Assumptions: Dangerous in Multi-Ethnic Ministry

A few weeks ago, I was with my friends Royce and Jhonny across from a resort entrance in the Dominican Republic. Here we were in our flip flops and bathing suits, holding our towels and backpacks, standing on the side of the highway waiting for a public bus. We might as well have painted a target on our backs. TOURISTS! Though he doesn’t look like it when he is with me, Jhonny is Dominican. And though I am not Dominican by birth, I tell people I definitely have some Dominican on the inside. I do not consider myself a tourist in the Dominican Republic. It is the place on earth that feels most like home to me. Besides, I had done my research. (I asked a lady who was also waiting on the side of the road how often the buses came by…and what the current fare is. Insider information is extremely helpful. Don’t go anywhere without it!)

So, here we are looking like total tourists when an off-duty bus driver pulls up and asks where we are headed. I tell him “La Cumbre”. And he makes a face and says, “You won’t find any more buses headed there tonight.” Now, the lady next to me had just told me that buses would run that direction for another 2 hours. I knew immediately that he was just trying to set me up to pay an exorbitant price for him to take us where we needed to go. So, I said “Yes, we will.” He made another face and started off. A few seconds later, he circled back around for another try. Again he said, “You won’t find any more buses headed to ‘La Cumbre’ tonight.” I repeated, “Yes, we will,”  this time a lot more confidently than I felt it. And, rather than offering to take us there, he didn’t say another word, and just drove off in a huff. He was just trying to rip off some tourists, and when he realized that wasn’t going to happen, he was out of there in a hurry. Honestly, I felt a strange mixture of pride and frustration. I was really proud that I was able to foil this guy’s plan, and that he didn’t take advantage of me! But, I was also really frustrated that he tried to rip me off. More than that, I was frustrated that he had made assumptions about me. He assumed by the color of my skin, by the way I was dressed, etc. that I was an outsider and an easy target.

I have found that people make a lot of assumptions about me.

People assume that because I am a musician, I listen to a lot of music…and that I know every “famous” song and “popular” band. That is simply not true. I hardly ever listen to music. For some crazy reason, I have never owned a vehicle with a good-working stereo system. My car rides are often in silence. And music can be incredibly (and wonderfully) distracting to me. I hardly ever listen to music while I am working. I do not know a lot of the songs and bands that you would think of as popular. Don’t assume.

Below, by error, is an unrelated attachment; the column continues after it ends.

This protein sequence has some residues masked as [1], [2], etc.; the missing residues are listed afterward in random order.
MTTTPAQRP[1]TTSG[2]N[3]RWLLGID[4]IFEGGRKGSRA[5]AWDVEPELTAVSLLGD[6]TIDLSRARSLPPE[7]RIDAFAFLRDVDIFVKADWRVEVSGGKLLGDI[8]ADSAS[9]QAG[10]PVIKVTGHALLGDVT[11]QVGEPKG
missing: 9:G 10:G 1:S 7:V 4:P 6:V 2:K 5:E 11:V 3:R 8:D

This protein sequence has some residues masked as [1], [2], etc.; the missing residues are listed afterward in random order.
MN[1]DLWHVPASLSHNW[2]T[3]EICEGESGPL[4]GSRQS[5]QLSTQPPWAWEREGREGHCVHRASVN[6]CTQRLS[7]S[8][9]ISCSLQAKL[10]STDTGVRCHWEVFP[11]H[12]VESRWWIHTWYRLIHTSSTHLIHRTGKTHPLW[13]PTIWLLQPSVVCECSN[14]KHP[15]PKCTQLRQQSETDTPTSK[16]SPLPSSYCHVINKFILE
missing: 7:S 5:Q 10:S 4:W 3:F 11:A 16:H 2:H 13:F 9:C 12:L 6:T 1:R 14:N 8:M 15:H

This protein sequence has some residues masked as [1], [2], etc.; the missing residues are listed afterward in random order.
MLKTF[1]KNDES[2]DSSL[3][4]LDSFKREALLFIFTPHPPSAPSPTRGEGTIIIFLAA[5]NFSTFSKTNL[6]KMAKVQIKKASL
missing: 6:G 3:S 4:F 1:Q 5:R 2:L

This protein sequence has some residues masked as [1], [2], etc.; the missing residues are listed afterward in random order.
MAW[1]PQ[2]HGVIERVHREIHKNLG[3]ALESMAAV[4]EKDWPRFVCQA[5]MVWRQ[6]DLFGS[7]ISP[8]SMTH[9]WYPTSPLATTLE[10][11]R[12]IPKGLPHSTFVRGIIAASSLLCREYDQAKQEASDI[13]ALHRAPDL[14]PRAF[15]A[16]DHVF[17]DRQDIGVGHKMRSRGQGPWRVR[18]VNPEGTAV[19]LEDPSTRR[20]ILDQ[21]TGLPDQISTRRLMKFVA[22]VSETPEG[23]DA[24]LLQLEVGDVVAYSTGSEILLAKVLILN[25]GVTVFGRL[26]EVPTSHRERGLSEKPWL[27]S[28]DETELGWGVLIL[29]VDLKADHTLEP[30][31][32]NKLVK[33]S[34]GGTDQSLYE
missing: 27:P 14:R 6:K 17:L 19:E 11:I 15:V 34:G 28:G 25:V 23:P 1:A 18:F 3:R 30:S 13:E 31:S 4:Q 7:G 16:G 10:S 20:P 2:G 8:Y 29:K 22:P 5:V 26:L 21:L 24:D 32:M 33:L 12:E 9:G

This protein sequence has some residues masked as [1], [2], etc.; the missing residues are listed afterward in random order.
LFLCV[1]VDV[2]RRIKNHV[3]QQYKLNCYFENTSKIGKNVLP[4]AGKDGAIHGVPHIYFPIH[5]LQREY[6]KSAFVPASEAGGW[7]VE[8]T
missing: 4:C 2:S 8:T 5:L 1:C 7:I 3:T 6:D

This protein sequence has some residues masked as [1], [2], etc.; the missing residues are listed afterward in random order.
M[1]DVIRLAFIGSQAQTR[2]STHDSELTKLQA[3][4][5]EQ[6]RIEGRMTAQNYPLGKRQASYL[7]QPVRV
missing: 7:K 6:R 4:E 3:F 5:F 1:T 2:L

People assume that because I am a White American (yes, like the cheese!) I don’t speak any other languages. I don’t know how many times people have been talking about me in Spanish thinking I didn’t understand. Don’t assume that (because I am white and male) I have never lived as a minority. Don’t assume that my heart language is English. It may or may not be.

Like it or not, we human beings are constantly making assumptions. Some friends of mine with strong Southern accents say that people assume that they are less educated. Some other friends who are third-generation Asian say that people assume that they are an expert on all things Asian (culture, language, etc). I have a third-generation Mexican friend who says that people always assume that she speaks Spanish. (She doesn’t). Other second-generation friends of mine get frustrated that they always have to answer the question, “Where are you from?” And when they say “Chicago,” then they get these weird looks and maybe even the follow-up question, “Where are you really from?”

What assumptions have people made about you?

I am finding that conversation is a great alternative to assumption. Ask questions. “What did you mean when you said ______?” “Why is this important to you?” “What is your background?”

Author: Josh Davis

Josh Davis is the Founder and Executive Director of Proskuneo Ministries. He is a multi-ethnic worship leader, clinician, songwriter, ordained minister, and music missionary. A third-culture person himself, Josh served as a missionary to the Dominican Republic before founding Proskuneo Ministries (www.proskuneo.org), a ministry that exists to bring nations together in worship on earth as it is in heaven. Josh is the co-author of the book “Worship Together [in your church as in heaven].” In his spare time, Josh loves to jog, learn languages, and drink coffee. Josh lives with his wife and four children in Clarkston, GA where over 60 languages are spoken in a 1.5 mile radius.

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